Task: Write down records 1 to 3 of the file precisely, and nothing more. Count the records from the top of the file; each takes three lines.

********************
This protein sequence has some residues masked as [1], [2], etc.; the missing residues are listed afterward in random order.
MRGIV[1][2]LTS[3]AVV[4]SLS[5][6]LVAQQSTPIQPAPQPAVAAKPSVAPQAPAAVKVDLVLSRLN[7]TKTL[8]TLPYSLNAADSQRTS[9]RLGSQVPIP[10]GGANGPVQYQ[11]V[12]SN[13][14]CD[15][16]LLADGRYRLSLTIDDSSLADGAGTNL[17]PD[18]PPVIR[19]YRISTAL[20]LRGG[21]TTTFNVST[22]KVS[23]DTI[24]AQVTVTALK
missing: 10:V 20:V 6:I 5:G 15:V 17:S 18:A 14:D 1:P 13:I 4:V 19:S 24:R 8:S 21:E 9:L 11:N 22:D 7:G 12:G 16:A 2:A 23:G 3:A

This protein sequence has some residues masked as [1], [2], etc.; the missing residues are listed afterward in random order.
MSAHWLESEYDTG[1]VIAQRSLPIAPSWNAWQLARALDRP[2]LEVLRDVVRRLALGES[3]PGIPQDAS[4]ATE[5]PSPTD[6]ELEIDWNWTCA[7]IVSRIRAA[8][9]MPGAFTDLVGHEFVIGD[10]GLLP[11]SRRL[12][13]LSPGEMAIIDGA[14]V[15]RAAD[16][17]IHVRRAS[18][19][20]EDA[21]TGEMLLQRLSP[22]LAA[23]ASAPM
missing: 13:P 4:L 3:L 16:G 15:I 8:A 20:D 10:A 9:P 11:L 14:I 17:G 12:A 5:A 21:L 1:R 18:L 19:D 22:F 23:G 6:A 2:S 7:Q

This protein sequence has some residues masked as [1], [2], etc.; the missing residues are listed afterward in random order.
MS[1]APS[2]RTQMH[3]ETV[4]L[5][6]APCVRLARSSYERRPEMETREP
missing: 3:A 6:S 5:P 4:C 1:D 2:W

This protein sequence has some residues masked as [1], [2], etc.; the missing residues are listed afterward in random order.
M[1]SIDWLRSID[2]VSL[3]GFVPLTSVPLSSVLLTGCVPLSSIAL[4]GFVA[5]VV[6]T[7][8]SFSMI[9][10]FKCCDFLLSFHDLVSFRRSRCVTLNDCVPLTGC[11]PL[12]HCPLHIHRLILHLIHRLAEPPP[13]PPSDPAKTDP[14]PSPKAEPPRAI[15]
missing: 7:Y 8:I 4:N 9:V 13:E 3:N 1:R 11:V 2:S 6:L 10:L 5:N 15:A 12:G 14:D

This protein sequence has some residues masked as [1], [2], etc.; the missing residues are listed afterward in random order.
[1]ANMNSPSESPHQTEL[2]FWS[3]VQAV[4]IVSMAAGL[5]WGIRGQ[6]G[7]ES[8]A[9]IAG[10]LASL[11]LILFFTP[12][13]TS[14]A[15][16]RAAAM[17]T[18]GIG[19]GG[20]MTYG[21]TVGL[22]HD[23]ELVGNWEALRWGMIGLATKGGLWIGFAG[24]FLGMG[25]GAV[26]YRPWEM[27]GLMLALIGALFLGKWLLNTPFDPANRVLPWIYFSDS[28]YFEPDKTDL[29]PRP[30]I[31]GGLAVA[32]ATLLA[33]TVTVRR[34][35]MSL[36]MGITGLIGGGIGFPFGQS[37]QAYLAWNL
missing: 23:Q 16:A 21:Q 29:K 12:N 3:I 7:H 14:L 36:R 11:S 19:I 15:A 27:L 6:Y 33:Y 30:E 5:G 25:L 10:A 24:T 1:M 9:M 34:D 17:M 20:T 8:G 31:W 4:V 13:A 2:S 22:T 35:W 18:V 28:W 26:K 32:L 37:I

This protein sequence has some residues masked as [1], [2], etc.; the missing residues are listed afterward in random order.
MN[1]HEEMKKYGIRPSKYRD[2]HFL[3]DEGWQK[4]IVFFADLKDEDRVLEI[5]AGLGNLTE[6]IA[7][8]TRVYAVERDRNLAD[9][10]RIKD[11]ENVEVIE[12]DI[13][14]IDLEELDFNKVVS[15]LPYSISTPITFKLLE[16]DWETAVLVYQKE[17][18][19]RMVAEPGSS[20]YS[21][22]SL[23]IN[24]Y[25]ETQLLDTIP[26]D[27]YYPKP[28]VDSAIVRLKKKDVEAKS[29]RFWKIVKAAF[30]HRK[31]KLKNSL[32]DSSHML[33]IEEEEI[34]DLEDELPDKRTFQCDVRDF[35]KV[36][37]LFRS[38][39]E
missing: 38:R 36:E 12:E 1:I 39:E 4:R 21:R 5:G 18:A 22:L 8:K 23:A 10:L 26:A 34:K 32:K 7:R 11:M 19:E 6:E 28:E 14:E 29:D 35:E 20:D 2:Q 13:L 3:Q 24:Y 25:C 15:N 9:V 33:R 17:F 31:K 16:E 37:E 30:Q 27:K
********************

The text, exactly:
This protein sequence has some residues masked as [1], [2], etc.; the missing residues are listed afterward in random order.
MRGIV[1][2]LTS[3]AVV[4]SLS[5][6]LVAQQSTPIQPAPQPAVAAKPSVAPQAPAAVKVDLVLSRLN[7]TKTL[8]TLPYSLNAADSQRTS[9]RLGSQVPIP[10]GGANGPVQYQ[11]V[12]SN[13][14]CD[15][16]LLADGRYRLSLTIDDSSLADGAGTNL[17]PD[18]PPVIR[19]YRISTAL[20]LRGG[21]TTTFNVST[22]KVS[23]DTI[24]AQVTVTALK
missing: 10:V 20:V 6:I 5:G 15:V 17:S 18:A 14:D 1:P 13:I 4:V 19:S 24:R 8:S 21:E 9:L 11:N 22:D 7:G 12:G 16:A 2:A 23:G 3:A

This protein sequence has some residues masked as [1], [2], etc.; the missing residues are listed afterward in random order.
MSAHWLESEYDTG[1]VIAQRSLPIAPSWNAWQLARALDRP[2]LEVLRDVVRRLALGES[3]PGIPQDAS[4]ATE[5]PSPTD[6]ELEIDWNWTCA[7]IVSRIRAA[8][9]MPGAFTDLVGHEFVIGD[10]GLLP[11]SRRL[12][13]LSPGEMAIIDGA[14]V[15]RAAD[16][17]IHVRRAS[18][19][20]EDA[21]TGEMLLQRLSP[22]LAA[23]ASAPM
missing: 13:P 4:L 3:L 16:G 15:I 8:A 20:D 10:A 9:P 11:L 14:I 17:G 12:A 5:A 21:L 1:R 18:L 19:D 22:F 23:G 6:A 2:S 7:Q

This protein sequence has some residues masked as [1], [2], etc.; the missing residues are listed afterward in random order.
MS[1]APS[2]RTQMH[3]ETV[4]L[5][6]APCVRLARSSYERRPEMETREP
missing: 3:A 6:S 5:P 4:C 1:D 2:W